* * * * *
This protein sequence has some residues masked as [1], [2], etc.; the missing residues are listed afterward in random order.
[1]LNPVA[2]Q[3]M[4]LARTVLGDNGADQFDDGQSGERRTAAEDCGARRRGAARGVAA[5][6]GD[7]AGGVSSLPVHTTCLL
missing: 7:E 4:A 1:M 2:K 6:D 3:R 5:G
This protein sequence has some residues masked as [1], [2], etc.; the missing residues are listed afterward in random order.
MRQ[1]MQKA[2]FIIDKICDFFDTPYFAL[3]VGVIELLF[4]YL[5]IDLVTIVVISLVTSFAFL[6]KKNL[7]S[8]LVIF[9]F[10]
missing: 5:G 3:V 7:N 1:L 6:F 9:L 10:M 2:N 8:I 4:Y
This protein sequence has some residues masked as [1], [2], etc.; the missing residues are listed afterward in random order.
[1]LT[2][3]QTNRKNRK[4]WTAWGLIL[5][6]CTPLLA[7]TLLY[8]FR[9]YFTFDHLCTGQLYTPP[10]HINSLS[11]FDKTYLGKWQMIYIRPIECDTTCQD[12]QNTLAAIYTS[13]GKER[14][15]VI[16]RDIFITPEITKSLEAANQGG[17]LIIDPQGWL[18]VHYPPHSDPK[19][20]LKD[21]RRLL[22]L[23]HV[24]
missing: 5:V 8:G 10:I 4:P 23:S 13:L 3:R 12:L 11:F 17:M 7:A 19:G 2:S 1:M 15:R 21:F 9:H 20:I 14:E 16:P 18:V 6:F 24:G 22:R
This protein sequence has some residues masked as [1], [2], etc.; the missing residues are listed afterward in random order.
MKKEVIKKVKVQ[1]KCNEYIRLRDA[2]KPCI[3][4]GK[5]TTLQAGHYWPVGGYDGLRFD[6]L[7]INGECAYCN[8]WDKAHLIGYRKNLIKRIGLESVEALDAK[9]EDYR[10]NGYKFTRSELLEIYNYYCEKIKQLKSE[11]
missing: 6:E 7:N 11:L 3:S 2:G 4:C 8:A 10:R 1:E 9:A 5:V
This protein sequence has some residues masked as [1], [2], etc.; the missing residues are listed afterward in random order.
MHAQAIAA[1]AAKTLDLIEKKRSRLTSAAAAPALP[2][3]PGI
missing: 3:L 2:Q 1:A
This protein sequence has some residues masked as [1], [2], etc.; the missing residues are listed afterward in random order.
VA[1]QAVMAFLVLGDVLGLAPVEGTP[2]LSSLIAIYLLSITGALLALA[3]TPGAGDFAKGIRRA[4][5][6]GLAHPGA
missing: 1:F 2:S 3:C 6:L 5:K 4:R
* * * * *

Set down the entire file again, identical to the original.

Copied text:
This protein sequence has some residues masked as [1], [2], etc.; the missing residues are listed afterward in random order.
[1]LNPVA[2]Q[3]M[4]LARTVLGDNGADQFDDGQSGERRTAAEDCGARRRGAARGVAA[5][6]GD[7]AGGVSSLPVHTTCLL
missing: 7:E 4:A 1:M 2:K 6:D 3:R 5:G
This protein sequence has some residues masked as [1], [2], etc.; the missing residues are listed afterward in random order.
MRQ[1]MQKA[2]FIIDKICDFFDTPYFAL[3]VGVIELLF[4]YL[5]IDLVTIVVISLVTSFAFL[6]KKNL[7]S[8]LVIF[9]F[10]
missing: 5:G 3:V 7:N 1:L 6:F 9:L 10:M 2:N 8:I 4:Y
This protein sequence has some residues masked as [1], [2], etc.; the missing residues are listed afterward in random order.
[1]LT[2][3]QTNRKNRK[4]WTAWGLIL[5][6]CTPLLA[7]TLLY[8]FR[9]YFTFDHLCTGQLYTPP[10]HINSLS[11]FDKTYLGKWQMIYIRPIECDTTCQD[12]QNTLAAIYTS[13]GKER[14][15]VI[16]RDIFITPEITKSLEAANQGG[17]LIIDPQGWL[18]VHYPPHSDPK[19][20]LKD[21]RRLL[22]L[23]HV[24]
missing: 5:V 8:G 10:I 4:P 23:S 13:L 3:R 12:L 11:F 17:M 7:A 19:G 2:S 1:M 15:R 21:F 9:H 20:I 14:E 16:P 18:V 6:F 24:G 22:R
This protein sequence has some residues masked as [1], [2], etc.; the missing residues are listed afterward in random order.
MKKEVIKKVKVQ[1]KCNEYIRLRDA[2]KPCI[3][4]GK[5]TTLQAGHYWPVGGYDGLRFD[6]L[7]INGECAYCN[8]WDKAHLIGYRKNLIKRIGLESVEALDAK[9]EDYR[10]NGYKFTRSELLEIYNYYCEKIKQLKSE[11]
missing: 6:E 7:N 11:L 3:S 2:G 4:C 8:A 10:R 1:E 9:A 5:V
This protein sequence has some residues masked as [1], [2], etc.; the missing residues are listed afterward in random order.
MHAQAIAA[1]AAKTLDLIEKKRSRLTSAAAAPALP[2][3]PGI
missing: 3:L 2:Q 1:A
This protein sequence has some residues masked as [1], [2], etc.; the missing residues are listed afterward in random order.
VA[1]QAVMAFLVLGDVLGLAPVEGTP[2]LSSLIAIYLLSITGALLALA[3]TPGAGDFAKGIRRA[4][5][6]GLAHPGA
missing: 1:F 2:S 3:C 6:L 5:K 4:R